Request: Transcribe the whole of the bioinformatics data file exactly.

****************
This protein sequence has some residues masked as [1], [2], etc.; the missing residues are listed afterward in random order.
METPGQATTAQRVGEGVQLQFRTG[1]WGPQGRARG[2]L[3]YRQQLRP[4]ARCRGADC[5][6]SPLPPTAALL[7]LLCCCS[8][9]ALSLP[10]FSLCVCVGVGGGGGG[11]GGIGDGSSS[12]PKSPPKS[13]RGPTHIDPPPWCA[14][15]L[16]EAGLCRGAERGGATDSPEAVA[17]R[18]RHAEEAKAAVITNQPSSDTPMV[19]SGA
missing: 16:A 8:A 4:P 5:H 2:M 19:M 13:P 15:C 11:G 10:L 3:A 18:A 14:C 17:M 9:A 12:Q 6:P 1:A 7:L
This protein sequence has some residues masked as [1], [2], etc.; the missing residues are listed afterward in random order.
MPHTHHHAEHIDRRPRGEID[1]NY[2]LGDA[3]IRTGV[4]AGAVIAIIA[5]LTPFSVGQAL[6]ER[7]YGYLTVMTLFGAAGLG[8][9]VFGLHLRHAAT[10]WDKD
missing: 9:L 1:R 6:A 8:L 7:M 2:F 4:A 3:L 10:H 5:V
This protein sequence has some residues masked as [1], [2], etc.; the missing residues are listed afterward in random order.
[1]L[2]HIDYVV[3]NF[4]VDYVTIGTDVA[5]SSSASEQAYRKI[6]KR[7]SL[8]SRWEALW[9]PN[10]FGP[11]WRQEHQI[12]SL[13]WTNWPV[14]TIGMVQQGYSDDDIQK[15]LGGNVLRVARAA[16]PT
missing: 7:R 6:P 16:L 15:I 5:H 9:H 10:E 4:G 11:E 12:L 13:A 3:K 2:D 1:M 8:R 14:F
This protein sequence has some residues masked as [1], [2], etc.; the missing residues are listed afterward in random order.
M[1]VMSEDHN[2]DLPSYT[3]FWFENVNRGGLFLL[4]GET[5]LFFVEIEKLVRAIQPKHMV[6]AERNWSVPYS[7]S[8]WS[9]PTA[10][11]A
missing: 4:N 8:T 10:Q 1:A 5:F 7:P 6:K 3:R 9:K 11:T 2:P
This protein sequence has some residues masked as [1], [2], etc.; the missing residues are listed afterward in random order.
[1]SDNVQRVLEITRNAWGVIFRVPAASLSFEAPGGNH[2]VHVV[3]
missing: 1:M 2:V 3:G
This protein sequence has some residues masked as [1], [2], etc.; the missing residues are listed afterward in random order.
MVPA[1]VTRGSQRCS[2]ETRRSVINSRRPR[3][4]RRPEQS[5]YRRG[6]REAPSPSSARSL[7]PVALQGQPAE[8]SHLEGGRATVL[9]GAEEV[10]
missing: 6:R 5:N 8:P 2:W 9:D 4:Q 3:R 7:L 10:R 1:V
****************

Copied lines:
This protein sequence has some residues masked as [1], [2], etc.; the missing residues are listed afterward in random order.
METPGQATTAQRVGEGVQLQFRTG[1]WGPQGRARG[2]L[3]YRQQLRP[4]ARCRGADC[5][6]SPLPPTAALL[7]LLCCCS[8][9]ALSLP[10]FSLCVCVGVGGGGGG[11]GGIGDGSSS[12]PKSPPKS[13]RGPTHIDPPPWCA[14][15]L[16]EAGLCRGAERGGATDSPEAVA[17]R[18]RHAEEAKAAVITNQPSSDTPMV[19]SGA
missing: 16:A 8:A 4:P 5:H 2:M 19:M 13:P 15:C 11:G 10:L 3:A 18:A 14:C 17:M 9:A 12:Q 6:P 1:A 7:L
This protein sequence has some residues masked as [1], [2], etc.; the missing residues are listed afterward in random order.
MPHTHHHAEHIDRRPRGEID[1]NY[2]LGDA[3]IRTGV[4]AGAVIAIIA[5]LTPFSVGQAL[6]ER[7]YGYLTVMTLFGAAGLG[8][9]VFGLHLRHAAT[10]WDKD
missing: 9:L 1:R 6:A 8:L 7:M 2:F 4:A 3:L 10:H 5:V
This protein sequence has some residues masked as [1], [2], etc.; the missing residues are listed afterward in random order.
[1]L[2]HIDYVV[3]NF[4]VDYVTIGTDVA[5]SSSASEQAYRKI[6]KR[7]SL[8]SRWEALW[9]PN[10]FGP[11]WRQEHQI[12]SL[13]WTNWPV[14]TIGMVQQGYSDDDIQK[15]LGGNVLRVARAA[16]PT
missing: 7:R 6:P 16:L 15:I 5:H 9:H 10:E 4:G 11:E 12:L 13:A 3:K 2:D 1:M 8:R 14:F
This protein sequence has some residues masked as [1], [2], etc.; the missing residues are listed afterward in random order.
M[1]VMSEDHN[2]DLPSYT[3]FWFENVNRGGLFLL[4]GET[5]LFFVEIEKLVRAIQPKHMV[6]AERNWSVPYS[7]S[8]WS[9]PTA[10][11]A
missing: 4:N 8:T 10:Q 1:A 5:F 7:P 6:K 3:R 9:K 11:T 2:P
This protein sequence has some residues masked as [1], [2], etc.; the missing residues are listed afterward in random order.
[1]SDNVQRVLEITRNAWGVIFRVPAASLSFEAPGGNH[2]VHVV[3]
missing: 1:M 2:V 3:G
This protein sequence has some residues masked as [1], [2], etc.; the missing residues are listed afterward in random order.
MVPA[1]VTRGSQRCS[2]ETRRSVINSRRPR[3][4]RRPEQS[5]YRRG[6]REAPSPSSARSL[7]PVALQGQPAE[8]SHLEGGRATVL[9]GAEEV[10]
missing: 6:R 5:N 8:P 2:W 9:D 4:Q 3:R 7:L 10:R 1:V